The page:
In Malawi, the political parties are going all-out in their campaigns to woo voters before the May 19 presidential and parliamentary elections. In fact, observers say the campaign has been marred by speeches full of hate and blame ? posing a challenge to those hoping for elections free of violence.

Malawi's presidential candidates have signed a Code of Conduct with the Malawi Electoral Commission as a guideline to free and fair polls.  The agreement was reached in February by all seven presidential candidates, during the presentation of nomination papers. Among those who signed were current president Bingu wa Mutharika of the ruling Democratic Progressive Party, Kamuzu Chibambo of the People's Transformation Party, and John Tembo, representing the alliance between the Malawi Congress Party and the United Democratic Front Alliance,

The other candidates and signatories are Stanley Masuali of the New Republican party, Dindi Gowa Nyasulu of the Alliance for Democracy, Loveness Gondwe of the New Rainbow Coalition and an independent aspirant, James Nyondo.

The document includes a clause that forbids the contestants to attack each other during campaign rallies. But observers say on the ground, the candidates are not following the rules.

Noel Mbowela, a political scientist at Mzuzu University, says "It's quite inauspicious that most political parties are not adhering to the code of conduct. Instead of campaigning, they are mentioning names, and when they mention those names, the stories are not very good. They are full of castigatory remarks and some other very bad comments." 

He says this does not auger well with free and fair elections that the country is trying to achieve.

None of the political parties admit misconduct.

Ishmael Chafukira, the spokesperson for the MCP, says "I think the Malawi Congress Party is the only party that is currently upholding elements which were in the Code of Conduct one of which is resisting from making hate speeches on the podium."

He says none of the party's rivals has filed a complaint about it.

Henry Chimunthu-Banda is the secretary general of the ruling DPP.

"We are implementing what was contained and signed in the Code of Conduct. Because of the free and fair election to take place we need to observe a Code of Conduct as provided by the Malawi Electoral Commission."

Despite the parties' denials, recent developments confirm that the political leaders have indeed been attacking each other in their political rallies. Opposition leader Kamlepo Kaluwa and UDF deputy secretary general Hophmally Makande were arrested for allegedly demeaning President Mutharika during a campaign rally.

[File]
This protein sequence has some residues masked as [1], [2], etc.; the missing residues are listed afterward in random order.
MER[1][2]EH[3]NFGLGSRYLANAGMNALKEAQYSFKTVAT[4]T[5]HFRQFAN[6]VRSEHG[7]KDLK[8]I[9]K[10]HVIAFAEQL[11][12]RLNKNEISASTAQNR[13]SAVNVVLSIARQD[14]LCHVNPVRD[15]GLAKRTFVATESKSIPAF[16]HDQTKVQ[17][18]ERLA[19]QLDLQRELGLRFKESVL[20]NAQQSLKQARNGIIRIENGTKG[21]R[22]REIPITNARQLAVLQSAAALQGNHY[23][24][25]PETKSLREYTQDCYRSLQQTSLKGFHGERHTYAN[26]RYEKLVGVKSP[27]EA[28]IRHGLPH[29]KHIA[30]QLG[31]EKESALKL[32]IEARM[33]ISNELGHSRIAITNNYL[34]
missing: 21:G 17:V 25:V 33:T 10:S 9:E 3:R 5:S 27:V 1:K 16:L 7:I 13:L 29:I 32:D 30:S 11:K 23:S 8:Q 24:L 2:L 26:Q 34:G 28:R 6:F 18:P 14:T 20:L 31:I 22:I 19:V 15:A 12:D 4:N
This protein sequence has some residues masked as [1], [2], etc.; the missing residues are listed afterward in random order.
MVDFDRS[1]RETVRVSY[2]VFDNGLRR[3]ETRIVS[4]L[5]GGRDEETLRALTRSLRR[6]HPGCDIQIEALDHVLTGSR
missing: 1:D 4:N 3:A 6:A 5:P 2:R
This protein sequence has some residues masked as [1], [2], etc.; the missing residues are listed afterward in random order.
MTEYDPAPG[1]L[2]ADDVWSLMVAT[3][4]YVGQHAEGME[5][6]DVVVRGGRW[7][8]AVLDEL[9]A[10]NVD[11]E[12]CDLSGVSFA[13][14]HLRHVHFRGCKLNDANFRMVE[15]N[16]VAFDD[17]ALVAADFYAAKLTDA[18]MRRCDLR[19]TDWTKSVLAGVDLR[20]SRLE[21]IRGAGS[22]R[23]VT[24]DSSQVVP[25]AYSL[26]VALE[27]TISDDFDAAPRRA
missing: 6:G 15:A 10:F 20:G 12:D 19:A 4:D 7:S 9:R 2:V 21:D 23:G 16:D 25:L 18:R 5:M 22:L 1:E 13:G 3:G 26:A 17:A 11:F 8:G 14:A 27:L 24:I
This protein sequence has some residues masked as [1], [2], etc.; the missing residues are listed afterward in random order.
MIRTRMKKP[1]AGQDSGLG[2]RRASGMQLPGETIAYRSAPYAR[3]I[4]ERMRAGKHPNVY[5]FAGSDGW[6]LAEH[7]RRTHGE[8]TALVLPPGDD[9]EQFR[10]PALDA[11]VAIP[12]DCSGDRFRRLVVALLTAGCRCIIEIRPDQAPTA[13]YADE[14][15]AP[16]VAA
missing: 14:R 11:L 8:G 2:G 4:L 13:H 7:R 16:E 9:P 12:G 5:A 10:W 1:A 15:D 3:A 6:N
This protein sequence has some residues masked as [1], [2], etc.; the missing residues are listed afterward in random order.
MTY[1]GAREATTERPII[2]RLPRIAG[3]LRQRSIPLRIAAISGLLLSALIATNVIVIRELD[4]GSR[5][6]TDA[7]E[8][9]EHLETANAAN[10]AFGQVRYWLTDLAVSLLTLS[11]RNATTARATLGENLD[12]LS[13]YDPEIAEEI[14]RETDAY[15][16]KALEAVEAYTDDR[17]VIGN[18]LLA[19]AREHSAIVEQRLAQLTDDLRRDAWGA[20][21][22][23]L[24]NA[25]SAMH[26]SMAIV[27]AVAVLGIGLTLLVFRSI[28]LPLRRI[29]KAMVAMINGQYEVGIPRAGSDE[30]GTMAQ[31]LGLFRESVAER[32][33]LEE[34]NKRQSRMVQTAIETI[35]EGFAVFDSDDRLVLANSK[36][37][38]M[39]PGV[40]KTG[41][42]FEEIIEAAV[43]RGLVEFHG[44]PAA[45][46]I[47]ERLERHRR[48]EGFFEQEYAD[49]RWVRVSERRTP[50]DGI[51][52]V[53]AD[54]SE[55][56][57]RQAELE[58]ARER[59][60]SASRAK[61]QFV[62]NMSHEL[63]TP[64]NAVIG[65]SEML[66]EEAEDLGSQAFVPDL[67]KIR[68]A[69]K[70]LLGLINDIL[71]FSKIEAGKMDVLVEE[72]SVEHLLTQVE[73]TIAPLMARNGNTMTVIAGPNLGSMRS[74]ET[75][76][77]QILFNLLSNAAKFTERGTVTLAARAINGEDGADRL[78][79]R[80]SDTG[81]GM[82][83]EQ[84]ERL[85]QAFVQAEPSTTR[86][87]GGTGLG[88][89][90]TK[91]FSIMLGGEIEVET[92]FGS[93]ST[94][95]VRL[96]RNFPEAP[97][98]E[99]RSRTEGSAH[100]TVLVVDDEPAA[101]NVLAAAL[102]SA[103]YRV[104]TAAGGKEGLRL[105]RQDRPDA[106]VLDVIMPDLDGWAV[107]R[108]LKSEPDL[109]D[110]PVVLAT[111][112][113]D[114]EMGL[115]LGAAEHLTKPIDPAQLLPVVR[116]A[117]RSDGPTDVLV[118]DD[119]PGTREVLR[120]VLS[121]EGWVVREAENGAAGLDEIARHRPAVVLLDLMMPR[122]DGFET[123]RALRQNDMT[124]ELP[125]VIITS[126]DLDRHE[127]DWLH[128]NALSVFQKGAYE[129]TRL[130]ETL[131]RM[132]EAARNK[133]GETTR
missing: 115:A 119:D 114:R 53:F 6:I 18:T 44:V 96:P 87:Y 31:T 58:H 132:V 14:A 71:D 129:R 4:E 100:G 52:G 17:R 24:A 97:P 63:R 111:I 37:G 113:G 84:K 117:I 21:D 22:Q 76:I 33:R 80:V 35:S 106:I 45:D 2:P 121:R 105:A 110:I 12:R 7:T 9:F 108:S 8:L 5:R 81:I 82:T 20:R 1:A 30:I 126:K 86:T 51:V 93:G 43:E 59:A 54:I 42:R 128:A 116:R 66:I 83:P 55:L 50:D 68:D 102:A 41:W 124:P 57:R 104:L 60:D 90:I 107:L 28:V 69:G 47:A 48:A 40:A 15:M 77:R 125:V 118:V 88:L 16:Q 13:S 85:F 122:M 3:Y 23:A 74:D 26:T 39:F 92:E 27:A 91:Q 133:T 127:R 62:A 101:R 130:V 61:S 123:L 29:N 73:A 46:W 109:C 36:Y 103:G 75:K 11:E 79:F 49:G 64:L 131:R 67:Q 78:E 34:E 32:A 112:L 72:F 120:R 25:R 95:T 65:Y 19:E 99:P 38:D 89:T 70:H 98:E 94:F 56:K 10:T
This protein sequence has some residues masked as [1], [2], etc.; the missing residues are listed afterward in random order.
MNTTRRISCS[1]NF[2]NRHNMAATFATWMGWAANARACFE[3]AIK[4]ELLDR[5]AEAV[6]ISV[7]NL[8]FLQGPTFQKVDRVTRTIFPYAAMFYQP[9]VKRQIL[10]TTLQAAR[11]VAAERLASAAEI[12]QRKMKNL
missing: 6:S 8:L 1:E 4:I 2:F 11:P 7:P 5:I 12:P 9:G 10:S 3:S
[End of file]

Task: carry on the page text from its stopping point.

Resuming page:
But the president himself, at a political rally, described independent candidates as hyenas, angering many independent candidates and their supporters.

The party's spokesman, Hetherwick Ntaba, downplayed the word, calling it just a figure of speech.

"The president," he says, "was equating the conduct of some of these independents who are actually carrying most of their operations at night.  A hyena usually operates at night because it doesn't want other things to be known by other members of the surrounding. So as a figure of speech, people should take the context on what that statement meant."

Fegus Lipenga is the spokesperson for the Malawi Electoral Commission. He says the commission is saddened by tone of the campaign.

"To continue castigating each other is very unfortunate," says Lipenga. "We would like to urge them to stop that and abide by the code of conduct. People would like to listen to issues not castigations. If you reduce castigations, then there will be lesser possibility of having violence during elections." So it's an appeal to political parties to abide by the code of conduct for peaceful elections."

 Besides the Code of Conduct, DPP, MCP and UDF also signed the Memorandum of Understanding brokered by former Mozambican president Joaquim Chissano. It was designed to guide the political leaders toward a campaign free of violence.

The Code of Conduct does not provide penalties for those who break the rules, nor does it have the power to investigate complaints. The only recourse for an aggrieved party is to take the matter to court.